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Kate Winslet nude photo shoot raises airbrushing questions for the Mail

Has Kate Winslet changed her views about the dark art of airbrushing?

Five years ago she was furious when she was digitally enhanced after a GQ magazine shoot in order to make her look thinner.

Now, at 33, she has done a naked photo shoot for the current issue of Vanity Fair where she not only looks exceedingly slim - but about 19.

Enlarge Kate Winslet on the cover and inside the December issue of Vanity Fair

The Daily Mail smells a rat and has spoken to professional airbrush artist Chris Bickmore about how he thinks the photo has been doctored.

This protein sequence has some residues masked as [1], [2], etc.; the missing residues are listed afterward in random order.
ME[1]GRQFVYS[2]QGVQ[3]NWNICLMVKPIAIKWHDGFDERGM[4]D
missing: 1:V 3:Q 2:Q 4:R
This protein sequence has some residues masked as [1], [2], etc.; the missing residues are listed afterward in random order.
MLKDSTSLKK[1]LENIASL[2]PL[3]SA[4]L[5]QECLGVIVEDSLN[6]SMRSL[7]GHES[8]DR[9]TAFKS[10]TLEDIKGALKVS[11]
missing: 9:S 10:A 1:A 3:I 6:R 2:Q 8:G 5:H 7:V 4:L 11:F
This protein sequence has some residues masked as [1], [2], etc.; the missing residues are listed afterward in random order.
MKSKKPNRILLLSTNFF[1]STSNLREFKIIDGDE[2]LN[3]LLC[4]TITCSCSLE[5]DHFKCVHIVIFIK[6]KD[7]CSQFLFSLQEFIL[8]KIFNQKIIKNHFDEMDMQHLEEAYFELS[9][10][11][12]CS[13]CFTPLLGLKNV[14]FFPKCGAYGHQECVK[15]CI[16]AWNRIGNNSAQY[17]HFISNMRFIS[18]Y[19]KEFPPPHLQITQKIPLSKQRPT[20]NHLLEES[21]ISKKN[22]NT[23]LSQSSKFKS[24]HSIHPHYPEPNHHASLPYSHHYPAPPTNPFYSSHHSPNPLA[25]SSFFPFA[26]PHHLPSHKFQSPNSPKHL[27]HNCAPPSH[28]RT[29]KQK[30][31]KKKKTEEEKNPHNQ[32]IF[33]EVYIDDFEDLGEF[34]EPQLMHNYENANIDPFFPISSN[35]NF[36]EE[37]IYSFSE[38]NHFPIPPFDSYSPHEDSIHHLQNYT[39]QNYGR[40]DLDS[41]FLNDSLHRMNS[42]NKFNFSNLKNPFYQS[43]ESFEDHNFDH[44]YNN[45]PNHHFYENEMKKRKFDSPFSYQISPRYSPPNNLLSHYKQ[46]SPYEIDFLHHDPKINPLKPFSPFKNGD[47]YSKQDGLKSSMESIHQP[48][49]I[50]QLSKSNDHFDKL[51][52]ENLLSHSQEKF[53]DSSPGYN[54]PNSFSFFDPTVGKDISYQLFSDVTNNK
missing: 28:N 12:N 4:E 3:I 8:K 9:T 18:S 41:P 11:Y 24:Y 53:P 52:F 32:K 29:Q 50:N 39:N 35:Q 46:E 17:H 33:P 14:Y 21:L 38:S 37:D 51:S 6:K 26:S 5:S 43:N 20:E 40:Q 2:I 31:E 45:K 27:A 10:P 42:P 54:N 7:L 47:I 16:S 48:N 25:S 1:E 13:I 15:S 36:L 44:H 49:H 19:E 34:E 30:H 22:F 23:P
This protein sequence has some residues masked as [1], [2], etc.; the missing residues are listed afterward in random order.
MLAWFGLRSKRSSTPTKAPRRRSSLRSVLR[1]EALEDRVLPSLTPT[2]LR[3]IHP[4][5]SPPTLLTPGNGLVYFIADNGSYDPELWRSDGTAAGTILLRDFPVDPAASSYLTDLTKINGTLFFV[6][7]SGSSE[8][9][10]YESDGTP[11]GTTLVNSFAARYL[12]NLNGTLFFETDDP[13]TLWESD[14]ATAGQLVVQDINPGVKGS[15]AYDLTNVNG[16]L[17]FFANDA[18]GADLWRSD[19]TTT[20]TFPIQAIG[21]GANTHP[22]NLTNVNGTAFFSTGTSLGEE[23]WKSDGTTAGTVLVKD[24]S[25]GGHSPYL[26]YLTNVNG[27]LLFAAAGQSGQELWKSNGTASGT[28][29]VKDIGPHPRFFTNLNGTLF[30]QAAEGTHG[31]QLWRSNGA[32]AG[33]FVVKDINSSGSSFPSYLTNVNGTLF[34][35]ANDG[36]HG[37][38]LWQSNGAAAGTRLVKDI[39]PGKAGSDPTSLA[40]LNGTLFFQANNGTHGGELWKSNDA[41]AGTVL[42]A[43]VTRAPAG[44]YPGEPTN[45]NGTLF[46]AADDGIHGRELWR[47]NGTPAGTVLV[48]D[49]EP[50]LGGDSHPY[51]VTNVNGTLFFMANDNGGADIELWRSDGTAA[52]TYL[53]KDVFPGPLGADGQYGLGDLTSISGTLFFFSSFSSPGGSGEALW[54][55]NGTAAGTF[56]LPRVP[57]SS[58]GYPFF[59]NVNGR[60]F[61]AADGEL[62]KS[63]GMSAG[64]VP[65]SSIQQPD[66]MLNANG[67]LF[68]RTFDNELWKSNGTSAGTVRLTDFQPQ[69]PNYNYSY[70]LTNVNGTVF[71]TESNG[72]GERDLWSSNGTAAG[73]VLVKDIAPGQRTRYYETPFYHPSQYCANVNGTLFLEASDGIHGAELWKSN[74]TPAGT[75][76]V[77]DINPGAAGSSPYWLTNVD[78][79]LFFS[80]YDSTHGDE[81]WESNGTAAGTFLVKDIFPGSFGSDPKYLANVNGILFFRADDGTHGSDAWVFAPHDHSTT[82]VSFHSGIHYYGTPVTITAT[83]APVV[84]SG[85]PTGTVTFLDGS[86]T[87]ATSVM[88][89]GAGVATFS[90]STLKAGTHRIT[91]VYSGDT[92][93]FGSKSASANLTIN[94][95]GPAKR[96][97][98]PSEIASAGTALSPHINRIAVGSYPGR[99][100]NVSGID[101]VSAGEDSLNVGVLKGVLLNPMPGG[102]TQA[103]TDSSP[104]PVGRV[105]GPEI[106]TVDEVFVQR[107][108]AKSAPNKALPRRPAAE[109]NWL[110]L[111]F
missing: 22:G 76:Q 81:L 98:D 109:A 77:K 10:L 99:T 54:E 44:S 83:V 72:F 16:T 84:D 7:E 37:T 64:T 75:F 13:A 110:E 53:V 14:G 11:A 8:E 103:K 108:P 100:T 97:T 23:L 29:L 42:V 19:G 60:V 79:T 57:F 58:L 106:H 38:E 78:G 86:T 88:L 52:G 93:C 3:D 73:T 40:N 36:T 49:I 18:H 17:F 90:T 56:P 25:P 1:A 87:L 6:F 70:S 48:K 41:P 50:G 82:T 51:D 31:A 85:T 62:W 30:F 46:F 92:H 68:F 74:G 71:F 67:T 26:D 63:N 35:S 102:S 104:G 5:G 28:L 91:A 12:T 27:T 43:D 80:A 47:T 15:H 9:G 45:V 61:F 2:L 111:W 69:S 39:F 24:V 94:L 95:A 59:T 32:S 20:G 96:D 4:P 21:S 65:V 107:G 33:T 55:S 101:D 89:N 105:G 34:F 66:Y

He thinks all wrinkles and blemishes on Winslet's skin have been digitally removed and that her legs and back have been "pinched in" to make her look slimmer.

In 2003 Winslet said she objected to airbrushing because: "I don't want people to think I was a hypocrite and had suddenly gone and lost 30lb".

I would argue that the airbrushing of photos has no place in editorial photography.

The first line of the first clause in the The Editors' Code of Practice, which governs UK magazine as well as newspaper editors, states:

"The Press must take care not to publish inaccurate, misleading or distorted information, including pictures."

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